However, this project allowed me to meet two talented musicians, guitarist Chen Pang and accordionist Achino, both of whom Sam introduced me to.
When he said that he knew someone who could play flamenco guitar really well, my pictured a chubby fifty-something bearded man with long hair, a smiling face, who would be wearing a hat. Why so? I have no idea. The person who rang the doorbell was barely in his late twenties, short-haired, with a tattoo on his arm, cool and hip. I immediately felt 'in tune' with him – both personally and musically. Working with him felt like two children playing Lego. He immediately understood my intentions for the songs and after one session with him, his parts for the first two songs were already clearly defined. We were looking forward to the next session, just like children who can’t wait to meet up again to play and imagine more together. I see less and less of my friends, but such encounters, beside being musically arousing, also bring warmth and a sense of companionship in an otherwise very solitary life.
Achino is, according to Sam, the best accordion player in Taiwan. Whatever that meant, I did not know. I had no clue about the state of accordion playing in Taiwan!
His studio was located in Gongguan, the university area, close to one of my favourite spots in town, Treasure Hill – or the artists’ village.
We agreed to meet before he’d go on tour for a week or so. There was still a few days. I had brought my ZOOM recorder, but when I saw his working space, I knew there would be no need for it. It was a mad scientist’s den, albeit for music. All sorts of machines, recording devices, keyboards, wires and cables…
Of course, there were countless declinations of accordions: cassoto accordion, bandoneon, accordina, musette accordion, melodeons… Achino had been asked to arrange three songs for Ray. I was relieved to hear that he too, struggled to give life (and structure) to the songs. “They always follow the same patterns, the beginning is fine, with some nice melody, then it fizzles out, no structure and he (Ray) ends up humming the same kind of melodic patterns to fill the void.” Oooh... that sounds familiar...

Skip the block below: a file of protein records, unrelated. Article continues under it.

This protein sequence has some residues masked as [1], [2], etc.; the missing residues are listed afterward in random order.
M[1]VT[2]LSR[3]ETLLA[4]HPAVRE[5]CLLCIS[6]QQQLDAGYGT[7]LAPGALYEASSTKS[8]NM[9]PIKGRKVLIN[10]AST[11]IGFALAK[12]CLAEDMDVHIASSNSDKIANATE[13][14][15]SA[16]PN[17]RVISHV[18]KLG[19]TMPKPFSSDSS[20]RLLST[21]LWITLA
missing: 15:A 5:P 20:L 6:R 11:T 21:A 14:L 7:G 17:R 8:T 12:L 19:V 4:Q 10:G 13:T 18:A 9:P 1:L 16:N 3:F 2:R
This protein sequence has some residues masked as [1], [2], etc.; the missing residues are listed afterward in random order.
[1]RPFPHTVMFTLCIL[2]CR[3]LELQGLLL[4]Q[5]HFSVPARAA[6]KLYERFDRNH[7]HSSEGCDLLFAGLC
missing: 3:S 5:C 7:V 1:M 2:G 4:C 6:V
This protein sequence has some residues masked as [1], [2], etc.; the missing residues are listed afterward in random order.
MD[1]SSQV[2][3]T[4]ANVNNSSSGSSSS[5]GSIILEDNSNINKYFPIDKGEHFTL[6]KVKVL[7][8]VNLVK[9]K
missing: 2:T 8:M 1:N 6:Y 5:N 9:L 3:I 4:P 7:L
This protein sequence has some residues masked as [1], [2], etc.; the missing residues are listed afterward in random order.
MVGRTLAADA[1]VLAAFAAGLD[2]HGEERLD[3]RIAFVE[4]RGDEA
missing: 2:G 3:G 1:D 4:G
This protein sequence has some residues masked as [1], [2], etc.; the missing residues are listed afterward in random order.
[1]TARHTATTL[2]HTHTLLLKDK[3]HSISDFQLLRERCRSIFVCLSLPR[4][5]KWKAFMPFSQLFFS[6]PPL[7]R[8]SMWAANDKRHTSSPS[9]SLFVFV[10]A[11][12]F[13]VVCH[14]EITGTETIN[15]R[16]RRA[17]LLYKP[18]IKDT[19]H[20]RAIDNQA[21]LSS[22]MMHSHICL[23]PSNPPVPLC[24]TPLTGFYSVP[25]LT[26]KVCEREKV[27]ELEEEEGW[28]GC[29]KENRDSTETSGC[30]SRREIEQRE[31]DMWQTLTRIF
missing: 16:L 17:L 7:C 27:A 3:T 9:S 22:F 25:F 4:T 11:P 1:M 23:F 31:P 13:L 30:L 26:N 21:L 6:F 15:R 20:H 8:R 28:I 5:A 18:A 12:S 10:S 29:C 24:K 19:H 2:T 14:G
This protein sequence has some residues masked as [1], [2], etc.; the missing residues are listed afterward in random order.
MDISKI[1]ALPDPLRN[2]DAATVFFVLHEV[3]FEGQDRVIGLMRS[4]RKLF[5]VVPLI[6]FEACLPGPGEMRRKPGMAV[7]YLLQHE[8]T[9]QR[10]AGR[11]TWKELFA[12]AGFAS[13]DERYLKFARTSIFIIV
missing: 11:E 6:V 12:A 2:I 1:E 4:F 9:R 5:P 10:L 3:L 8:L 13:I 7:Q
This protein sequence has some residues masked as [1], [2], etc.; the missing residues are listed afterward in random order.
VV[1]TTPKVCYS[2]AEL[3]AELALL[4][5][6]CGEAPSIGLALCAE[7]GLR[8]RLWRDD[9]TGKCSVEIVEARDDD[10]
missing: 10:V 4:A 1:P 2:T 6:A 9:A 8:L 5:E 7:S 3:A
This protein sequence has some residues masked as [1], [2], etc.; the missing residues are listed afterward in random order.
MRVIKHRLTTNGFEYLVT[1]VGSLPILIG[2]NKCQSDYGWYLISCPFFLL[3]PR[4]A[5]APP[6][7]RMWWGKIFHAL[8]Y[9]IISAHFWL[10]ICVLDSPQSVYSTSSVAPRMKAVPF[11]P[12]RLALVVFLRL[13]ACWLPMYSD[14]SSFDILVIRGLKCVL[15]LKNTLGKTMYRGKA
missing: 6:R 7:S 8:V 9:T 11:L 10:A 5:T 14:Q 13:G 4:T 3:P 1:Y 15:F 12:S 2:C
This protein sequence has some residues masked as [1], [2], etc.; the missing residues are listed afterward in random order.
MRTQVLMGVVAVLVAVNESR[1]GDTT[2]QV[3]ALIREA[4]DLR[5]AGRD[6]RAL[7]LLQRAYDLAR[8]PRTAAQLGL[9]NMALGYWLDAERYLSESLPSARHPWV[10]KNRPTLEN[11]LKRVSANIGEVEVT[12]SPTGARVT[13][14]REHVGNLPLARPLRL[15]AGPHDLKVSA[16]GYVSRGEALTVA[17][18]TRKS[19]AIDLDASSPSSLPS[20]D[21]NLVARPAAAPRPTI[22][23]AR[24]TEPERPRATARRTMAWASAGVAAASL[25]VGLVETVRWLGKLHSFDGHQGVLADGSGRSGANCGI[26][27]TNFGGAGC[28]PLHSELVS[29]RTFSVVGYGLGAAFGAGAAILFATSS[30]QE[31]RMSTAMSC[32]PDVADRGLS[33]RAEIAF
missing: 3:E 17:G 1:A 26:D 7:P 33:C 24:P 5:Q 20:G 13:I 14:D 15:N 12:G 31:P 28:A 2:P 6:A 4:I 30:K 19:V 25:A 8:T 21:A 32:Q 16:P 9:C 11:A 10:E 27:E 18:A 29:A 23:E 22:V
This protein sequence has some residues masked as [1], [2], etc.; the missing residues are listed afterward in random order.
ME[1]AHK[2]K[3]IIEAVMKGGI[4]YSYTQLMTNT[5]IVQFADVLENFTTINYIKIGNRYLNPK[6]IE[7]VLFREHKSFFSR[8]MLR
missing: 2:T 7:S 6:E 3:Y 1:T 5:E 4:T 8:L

What makes the songs, are the texts. Ray writes beautifully. But the work of a composer’s goes beyond putting notes under words. Achino played what he had done on the songs. It was beautiful. I was worried that his arrangements and mine wouldn’t match with each other, but they do.
I don't know how Ray will stand up for this album. Sam told me that he, in turn, struggled with the music that has been written, and I understand he feels dispossessed of his songs. "Why not go back to the demos? Ray suggested at some point. Sam told me he stood his ground.
It is a pity that there hasn't been more interaction between Ray and us. It feels more like playing at dressing up than a true collaboration.
And the issue regarding copyright and composer credit is infuriating to me.
"That's how it goes in Taiwan, and also in China" Sam explained.